Climax is the latest controversial feature from Gaspar NoÃ© (Irreversible, Enter the Void, Love), purportedly based on true events, and setting the festival circuit aflutter with its seedy depiction of very a bad drug experience and stunning dance choreography.
The film takes place during the nineties and we’re introduced to various members of a French dance company via videotaped job interviews that preface the movie. We then meet the company as they let loose for a pre-tour party. The party progresses as you would expect, until they discover the sangria has been spiked, and with nearly the entire company having indulged, everyone begins to have a considerably bad time. And just in case it needs saying, things go downhill rather quickly.
Acknowledging that the movie is intended as a largely visual experience means, at the risk of being too spoiler heavy, that is pretty much it for Climax in terms of the plot. It doesn’t fare a great deal better in terms of characterisation either. We get the introductions at the start and that’s our lot. There is virtually no other meaningful dialogue in the whole film, but there is a lot of shouting and screaming. It’s an interesting approach, if nothing else, but it does mean Climax struggles to maintain interest.
The things Climax does well, it does very well. The party opens with a stunning dance sequence that can, quite unexpectedly, be described as fun. Each member of the company briefly takes centre stage, and the routine looks (to the uninitiated) to be simultaneously choreographed and improvised. The remarkable physical ability of the dancers makes for a mesmerising opening. Then, once things start to go pear shaped, Climax is quite effective. The camera gets mobile and once again takes turns to focus on each participant as they begin to experience the effects of the drugs, gradually descending into chaos and debasement.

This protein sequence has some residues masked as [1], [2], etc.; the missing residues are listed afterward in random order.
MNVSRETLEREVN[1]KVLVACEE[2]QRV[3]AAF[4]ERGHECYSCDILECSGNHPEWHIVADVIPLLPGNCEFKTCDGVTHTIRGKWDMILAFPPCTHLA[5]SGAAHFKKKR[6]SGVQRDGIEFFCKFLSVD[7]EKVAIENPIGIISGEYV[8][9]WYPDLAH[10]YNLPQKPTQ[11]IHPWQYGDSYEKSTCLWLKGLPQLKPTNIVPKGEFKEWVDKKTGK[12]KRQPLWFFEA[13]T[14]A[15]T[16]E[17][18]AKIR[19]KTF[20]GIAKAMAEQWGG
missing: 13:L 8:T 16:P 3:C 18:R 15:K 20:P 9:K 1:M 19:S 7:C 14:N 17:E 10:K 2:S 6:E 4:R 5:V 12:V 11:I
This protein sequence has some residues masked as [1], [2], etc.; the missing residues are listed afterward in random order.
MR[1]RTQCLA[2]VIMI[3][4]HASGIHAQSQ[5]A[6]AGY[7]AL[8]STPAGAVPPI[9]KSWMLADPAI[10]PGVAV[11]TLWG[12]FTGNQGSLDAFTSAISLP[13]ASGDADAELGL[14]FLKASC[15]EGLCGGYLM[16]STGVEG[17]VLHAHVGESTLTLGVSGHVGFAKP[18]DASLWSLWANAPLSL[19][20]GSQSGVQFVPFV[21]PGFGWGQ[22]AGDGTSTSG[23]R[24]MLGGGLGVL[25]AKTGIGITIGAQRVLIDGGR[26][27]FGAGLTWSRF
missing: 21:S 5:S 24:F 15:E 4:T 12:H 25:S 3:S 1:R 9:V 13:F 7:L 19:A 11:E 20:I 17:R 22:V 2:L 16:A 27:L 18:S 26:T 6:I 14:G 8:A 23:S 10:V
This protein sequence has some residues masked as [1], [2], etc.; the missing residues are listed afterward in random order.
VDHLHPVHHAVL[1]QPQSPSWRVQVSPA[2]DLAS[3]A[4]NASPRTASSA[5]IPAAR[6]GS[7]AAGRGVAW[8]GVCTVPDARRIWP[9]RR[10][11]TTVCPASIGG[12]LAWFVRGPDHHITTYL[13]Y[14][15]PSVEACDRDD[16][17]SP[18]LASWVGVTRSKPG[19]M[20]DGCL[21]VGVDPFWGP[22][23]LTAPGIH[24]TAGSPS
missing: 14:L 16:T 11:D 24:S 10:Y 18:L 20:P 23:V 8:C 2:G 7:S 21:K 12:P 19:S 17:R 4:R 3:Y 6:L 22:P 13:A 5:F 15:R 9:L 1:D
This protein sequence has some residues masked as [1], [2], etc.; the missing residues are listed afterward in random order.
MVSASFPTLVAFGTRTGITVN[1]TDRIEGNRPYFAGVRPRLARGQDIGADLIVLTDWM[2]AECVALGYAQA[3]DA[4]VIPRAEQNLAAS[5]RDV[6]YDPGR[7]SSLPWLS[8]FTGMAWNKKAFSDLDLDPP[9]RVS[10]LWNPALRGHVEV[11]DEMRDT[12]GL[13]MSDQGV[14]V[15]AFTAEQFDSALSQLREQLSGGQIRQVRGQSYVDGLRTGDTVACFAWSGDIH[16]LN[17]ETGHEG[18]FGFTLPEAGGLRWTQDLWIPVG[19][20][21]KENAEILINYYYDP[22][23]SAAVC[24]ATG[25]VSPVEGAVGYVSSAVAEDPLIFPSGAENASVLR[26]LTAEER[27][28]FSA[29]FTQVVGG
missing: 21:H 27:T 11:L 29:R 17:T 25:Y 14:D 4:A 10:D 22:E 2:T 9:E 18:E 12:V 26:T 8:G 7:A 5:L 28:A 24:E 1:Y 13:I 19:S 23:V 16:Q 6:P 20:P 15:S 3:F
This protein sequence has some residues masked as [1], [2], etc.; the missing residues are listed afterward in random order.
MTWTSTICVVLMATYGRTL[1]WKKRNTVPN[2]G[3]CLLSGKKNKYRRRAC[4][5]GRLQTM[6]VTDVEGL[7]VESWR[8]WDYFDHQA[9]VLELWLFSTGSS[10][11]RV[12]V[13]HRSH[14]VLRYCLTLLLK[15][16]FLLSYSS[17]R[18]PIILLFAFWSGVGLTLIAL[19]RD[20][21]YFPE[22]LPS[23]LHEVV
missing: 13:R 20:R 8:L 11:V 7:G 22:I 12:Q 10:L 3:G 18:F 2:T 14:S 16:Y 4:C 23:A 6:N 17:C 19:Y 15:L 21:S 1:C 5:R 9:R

Climax sets out with the clear intention to make you uncomfortable with its wobbling, shaky cam and spinning overhead viewpoints. They enhance the dancing considerably, but cleverly, when they are applied to the dark, tight corridors of the building, following people through their harrowing drug freak-outs, those same techniques fuel audience discomfort.
Add in lots of seedy strip lighting and dulled neon bathing everything in sickening colour, Climax does its utmost to disorient you. Is it a coincidence that Suspiria was one of the VHS tapes pictured alongside the introductions at the start? Both are set in a dance company, both immersed in striking colour, although it’s really more of a mild nod of the head than any deeper commonality.
The sound design makes Climax a particularly difficult watch, too. The low end thud of the bass from the party is incessant. The cries of a child and the unhinged hollering of miscellaneous acid casualties seeps into the background, creating an ever present, unnerving cacophony. Sonic terror is generally underrepresented and great movies that mess you up with their sound design are few and far between. One of the things often overlooked about The Texas Chainsaw Massacre, for example, is just how uncomfortable the soundtrack makes you feel when watching it in the cinema. So although Climax is not one of the greats, it’s got the right idea.
It’s hard to single out anyone in particular in terms of performance. All the cast are clearly gifted dancers, and beyond that everyone is orbiting the movie in varying degrees of freaking out. Sofia Boutella (Star Trek: Beyond, Kingsman: The Secret Service) is probably the best known and certainly commits to a role that involves a lot of running and shrieking. She definitely makes a drug induced mental unravelling look believable.
Climax is definitely a great film to look at, in a warped sort of way, and while that works to a degree, the real question you end up asking is whether or not the slimline plot is interesting enough to hold your attention for the full duration. Unfortunately, the realisation dawns that it is not.
The final third descends into darkness and incoherent upside down camerawork and after an effective beginning, Climax draws things out, seemingly escalating toward further chaotic and confronting events– which never materialise. The movie just levels off.
When you’ve got a notoriously provocative director, with a reputation for confronting cinema, the last thing you expect is to get a bit bored by it. But the last ten or fifteen minutes are really quite dull. Fans of Gaspar NoÃ© and his previous work might feel a bit more generous toward Climax, because it’s not that it’s bad, it’s just too insubstantial. But for others, if ever a title felt like it oversold a movie, it’s Climax.
SCREEN REALM SCORE: â˜…â˜…â˜…â˜†â˜†
‘Climax’ opens in limited Australian cinemas on December 6.